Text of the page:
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Preface: I'm still a rather inexperienced junior software developer working at a start-up company for about 2 months gathering my first experiences of "the real world".

I am currently dealing with a foreign contact about implementing an API of theirs. Only problem is that unlike the last time I had to do something like this, it now is all in a language foreign to me. I have to implement an API where everything is in Italian: the data being sent from the API as well as the documentation of said API. I got a 3 page "description" on how to get certain data but this description document explains Italian variable names and values with yet more Italian words, which makes it almost impossible for me to work on implementing it into our own systems (more specifically mapping the values correctly so we get usable data into our databases and the correct places).

I went back and forth with this guy and today I asked him to translate a few things of the original Italian documentation that are relevant to me and my work (not the entire 28 page thing) and he's either unresponsive or sends me back the full 3 page description I already had when I was assigned to the job. It seems like there is either a language barrier or he just doesn't care and will keep copy-pasting the same 3 page document into every inquiry I ask for help.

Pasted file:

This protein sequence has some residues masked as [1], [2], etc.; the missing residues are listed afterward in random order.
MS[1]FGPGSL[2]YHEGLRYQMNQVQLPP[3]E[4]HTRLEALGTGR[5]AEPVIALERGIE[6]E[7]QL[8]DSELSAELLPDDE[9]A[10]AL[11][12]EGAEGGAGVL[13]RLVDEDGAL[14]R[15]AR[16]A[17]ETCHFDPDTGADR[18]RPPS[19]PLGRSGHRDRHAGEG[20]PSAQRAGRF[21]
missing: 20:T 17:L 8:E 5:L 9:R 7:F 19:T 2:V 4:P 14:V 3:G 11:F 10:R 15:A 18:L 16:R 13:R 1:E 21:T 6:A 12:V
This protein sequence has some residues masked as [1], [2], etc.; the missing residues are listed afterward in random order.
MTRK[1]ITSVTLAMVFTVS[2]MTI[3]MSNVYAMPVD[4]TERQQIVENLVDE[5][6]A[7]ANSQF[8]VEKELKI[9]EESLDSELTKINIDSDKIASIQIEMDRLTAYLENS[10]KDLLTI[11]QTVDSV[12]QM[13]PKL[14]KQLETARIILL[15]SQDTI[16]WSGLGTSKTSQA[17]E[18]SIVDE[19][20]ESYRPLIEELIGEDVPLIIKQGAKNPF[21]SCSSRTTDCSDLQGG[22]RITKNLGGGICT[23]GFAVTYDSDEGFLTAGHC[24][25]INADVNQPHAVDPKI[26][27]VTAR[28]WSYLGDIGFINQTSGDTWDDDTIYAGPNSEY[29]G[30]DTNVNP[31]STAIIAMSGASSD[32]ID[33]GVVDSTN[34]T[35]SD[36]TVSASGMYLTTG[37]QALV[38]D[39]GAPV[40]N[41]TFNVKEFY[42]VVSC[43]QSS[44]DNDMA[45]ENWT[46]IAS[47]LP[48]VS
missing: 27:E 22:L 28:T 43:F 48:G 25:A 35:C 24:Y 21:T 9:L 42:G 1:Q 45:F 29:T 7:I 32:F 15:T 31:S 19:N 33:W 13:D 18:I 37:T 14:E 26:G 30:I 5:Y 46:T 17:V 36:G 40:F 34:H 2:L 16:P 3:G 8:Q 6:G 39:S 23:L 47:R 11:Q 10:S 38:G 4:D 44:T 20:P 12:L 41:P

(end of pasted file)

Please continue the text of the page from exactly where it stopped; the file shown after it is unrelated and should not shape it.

My superior expects me to implement the API on the basis of "Well, we have to make do with what we have" (he's the senior developer and IT lead) yet I'm having serious second thoughts if this is even going to turn out at all. Although there is a colleague who speaks fluent Italian she's caught up in her own work and can't be spared at the moment which she made perfectly clear to me the first time I asked for her help in translation. However, she has said that she cannot make sense of it. I also don't fault her for being unavailable.